#7 – How professional is their website?  What is their digital footprint? One can often tell a lot from a staffing agency’s digital footprint, including how professional their website looks and feels.  A professional agency should be able to demonstrate, at a minimum, their corporate history, candidate screening and hiring processes overview, and have a career page listed with postings. A code of conduct and ethics page is also a great piece to look out for.

#8 – Who are their clients?  Will the placement agency provide you with the best opportunity to land your next role?  When speaking with a recruiter, don’t be afraid to ask them how large their presence is in the marketplace and who their clients are.  Do they specialize in an industry vertical (ex. Technology, Financial Services, Healthcare, Oil and Gas) or corporation size (Fortune 500 or Small/Medium businesses)?

#9 – How professional are their recruiters?  Once you do get a chance to speak with a recruiter, were they easy to work with?  Did they understand what you are looking for and the parameters around your job/contract search?  Did they go over your recent experience with you and find out what your core skills are?

#10 – What is their candidate turnover rate with a client and how often do they re-work with the same candidates (candidates re-use)? Don’t be afraid to ask the agency this question as this speaks volumes on how well they understand their clients’ needs in terms of candidate fit.  If the turnover ratio is high (more than 2%), then treat this as a red flag! The agency has not taken the time to understand the fit between both parties.  Another great indicator of how well an agency does with its candidates is how often they re-work with candidates (in particular contractors).  Most good staffing agencies will want to work with resources they have placed in the past and these long standing agency/candidate relationships exemplify satisfaction from both parties.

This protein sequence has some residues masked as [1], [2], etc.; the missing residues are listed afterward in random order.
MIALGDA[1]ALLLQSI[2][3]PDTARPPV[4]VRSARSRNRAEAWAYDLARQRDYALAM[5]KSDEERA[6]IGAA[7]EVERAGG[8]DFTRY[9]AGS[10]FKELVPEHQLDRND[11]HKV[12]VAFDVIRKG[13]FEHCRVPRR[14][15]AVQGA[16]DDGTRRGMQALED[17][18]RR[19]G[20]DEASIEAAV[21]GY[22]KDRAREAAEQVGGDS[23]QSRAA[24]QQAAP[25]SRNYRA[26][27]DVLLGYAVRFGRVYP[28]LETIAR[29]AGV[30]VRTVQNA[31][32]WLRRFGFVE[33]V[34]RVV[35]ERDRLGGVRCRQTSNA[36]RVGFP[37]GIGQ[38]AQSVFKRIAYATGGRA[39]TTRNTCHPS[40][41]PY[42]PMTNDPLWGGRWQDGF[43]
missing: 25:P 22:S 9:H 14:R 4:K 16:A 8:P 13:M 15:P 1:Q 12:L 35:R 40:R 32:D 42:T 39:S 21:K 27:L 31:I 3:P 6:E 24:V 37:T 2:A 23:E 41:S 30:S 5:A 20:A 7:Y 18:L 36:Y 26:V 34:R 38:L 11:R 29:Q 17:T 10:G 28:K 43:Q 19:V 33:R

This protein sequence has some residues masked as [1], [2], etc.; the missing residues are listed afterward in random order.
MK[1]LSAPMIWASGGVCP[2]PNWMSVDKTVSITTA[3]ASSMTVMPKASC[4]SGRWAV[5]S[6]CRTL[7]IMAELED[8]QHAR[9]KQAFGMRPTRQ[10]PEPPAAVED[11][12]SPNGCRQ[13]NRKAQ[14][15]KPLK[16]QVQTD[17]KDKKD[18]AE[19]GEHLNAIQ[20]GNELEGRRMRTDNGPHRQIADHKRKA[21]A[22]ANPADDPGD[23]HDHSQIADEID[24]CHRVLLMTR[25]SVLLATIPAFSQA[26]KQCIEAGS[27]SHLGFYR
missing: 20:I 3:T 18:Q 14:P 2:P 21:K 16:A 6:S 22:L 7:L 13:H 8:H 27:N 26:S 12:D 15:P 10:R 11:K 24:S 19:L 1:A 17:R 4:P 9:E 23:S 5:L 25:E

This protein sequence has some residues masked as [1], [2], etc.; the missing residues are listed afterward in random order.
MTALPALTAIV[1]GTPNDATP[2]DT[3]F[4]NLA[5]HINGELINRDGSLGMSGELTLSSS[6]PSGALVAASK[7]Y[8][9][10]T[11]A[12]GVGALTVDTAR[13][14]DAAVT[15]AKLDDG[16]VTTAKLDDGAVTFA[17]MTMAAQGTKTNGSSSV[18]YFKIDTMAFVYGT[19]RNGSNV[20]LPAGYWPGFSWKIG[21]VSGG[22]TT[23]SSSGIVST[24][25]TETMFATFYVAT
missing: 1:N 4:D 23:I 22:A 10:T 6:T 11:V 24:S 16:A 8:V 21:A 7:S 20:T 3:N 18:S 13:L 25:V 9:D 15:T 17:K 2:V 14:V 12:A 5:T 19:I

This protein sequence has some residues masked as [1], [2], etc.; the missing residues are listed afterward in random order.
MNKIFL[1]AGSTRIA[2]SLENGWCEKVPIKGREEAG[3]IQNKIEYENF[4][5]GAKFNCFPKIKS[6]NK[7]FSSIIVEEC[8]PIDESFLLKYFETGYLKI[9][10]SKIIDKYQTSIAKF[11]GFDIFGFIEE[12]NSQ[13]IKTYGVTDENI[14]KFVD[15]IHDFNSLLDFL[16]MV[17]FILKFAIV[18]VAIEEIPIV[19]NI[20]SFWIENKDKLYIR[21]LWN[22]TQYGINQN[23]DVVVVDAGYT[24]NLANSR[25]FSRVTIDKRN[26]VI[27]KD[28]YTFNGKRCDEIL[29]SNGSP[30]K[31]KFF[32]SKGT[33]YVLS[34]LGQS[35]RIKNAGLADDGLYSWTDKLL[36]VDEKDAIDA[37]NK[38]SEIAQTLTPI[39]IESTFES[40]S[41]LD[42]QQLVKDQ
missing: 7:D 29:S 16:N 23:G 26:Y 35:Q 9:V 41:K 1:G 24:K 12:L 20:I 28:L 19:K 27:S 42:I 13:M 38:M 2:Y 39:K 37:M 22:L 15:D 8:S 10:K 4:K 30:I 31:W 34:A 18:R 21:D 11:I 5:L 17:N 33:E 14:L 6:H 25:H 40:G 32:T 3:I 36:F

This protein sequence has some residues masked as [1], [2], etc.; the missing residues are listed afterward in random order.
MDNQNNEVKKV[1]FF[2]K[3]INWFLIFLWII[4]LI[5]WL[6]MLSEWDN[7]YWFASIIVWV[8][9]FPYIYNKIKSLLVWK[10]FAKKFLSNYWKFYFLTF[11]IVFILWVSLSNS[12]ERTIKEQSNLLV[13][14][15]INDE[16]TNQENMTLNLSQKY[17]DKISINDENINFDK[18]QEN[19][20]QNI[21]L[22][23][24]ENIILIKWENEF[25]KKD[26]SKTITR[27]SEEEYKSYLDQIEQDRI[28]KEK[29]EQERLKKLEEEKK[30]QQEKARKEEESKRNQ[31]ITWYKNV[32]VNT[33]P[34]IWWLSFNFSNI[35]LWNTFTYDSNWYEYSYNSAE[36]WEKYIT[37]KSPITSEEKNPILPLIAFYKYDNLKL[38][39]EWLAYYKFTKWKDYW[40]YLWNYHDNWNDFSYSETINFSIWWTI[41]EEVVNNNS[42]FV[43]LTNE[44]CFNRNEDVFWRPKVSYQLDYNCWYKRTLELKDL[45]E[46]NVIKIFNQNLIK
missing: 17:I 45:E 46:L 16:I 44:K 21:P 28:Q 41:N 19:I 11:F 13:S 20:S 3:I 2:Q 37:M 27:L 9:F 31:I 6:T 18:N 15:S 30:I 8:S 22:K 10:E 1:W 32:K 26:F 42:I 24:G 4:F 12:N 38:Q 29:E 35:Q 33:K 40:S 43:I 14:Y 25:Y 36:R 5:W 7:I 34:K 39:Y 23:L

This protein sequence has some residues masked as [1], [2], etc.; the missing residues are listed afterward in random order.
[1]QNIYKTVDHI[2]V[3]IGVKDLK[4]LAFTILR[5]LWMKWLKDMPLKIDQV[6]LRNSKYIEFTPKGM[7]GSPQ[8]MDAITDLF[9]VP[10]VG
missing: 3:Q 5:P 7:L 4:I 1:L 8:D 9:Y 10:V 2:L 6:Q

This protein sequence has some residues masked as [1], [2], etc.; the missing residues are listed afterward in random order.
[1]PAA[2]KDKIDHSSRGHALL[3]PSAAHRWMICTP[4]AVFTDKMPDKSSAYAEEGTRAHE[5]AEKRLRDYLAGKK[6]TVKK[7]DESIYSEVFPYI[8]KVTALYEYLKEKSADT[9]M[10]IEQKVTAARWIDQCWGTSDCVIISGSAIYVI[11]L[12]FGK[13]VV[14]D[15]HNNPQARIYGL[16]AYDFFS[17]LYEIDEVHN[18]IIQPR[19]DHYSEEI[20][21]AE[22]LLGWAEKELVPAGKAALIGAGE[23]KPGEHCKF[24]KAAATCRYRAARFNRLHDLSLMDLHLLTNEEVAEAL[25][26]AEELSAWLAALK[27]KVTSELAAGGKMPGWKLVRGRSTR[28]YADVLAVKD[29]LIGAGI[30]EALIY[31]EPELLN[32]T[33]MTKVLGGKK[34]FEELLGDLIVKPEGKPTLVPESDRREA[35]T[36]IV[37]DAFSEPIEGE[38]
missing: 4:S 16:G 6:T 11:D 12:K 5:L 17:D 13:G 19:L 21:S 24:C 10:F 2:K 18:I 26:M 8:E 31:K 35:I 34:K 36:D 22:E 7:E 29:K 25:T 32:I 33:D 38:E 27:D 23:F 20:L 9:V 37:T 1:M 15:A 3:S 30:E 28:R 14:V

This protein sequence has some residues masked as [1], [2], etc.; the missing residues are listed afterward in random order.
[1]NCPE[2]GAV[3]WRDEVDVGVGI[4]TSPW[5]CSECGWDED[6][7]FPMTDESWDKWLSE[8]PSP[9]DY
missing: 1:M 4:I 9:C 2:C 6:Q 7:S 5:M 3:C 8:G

These questions are just the starting point to working with an agency.  In the end, it comes down to your comfort level when dealing with the staffing agency’s recruiters and how they treat you.

9 Ways to Prepare for Freelancing in 2016

This article by Kate Rodriguez was originally posted on Social-Hire.com January 1, 2016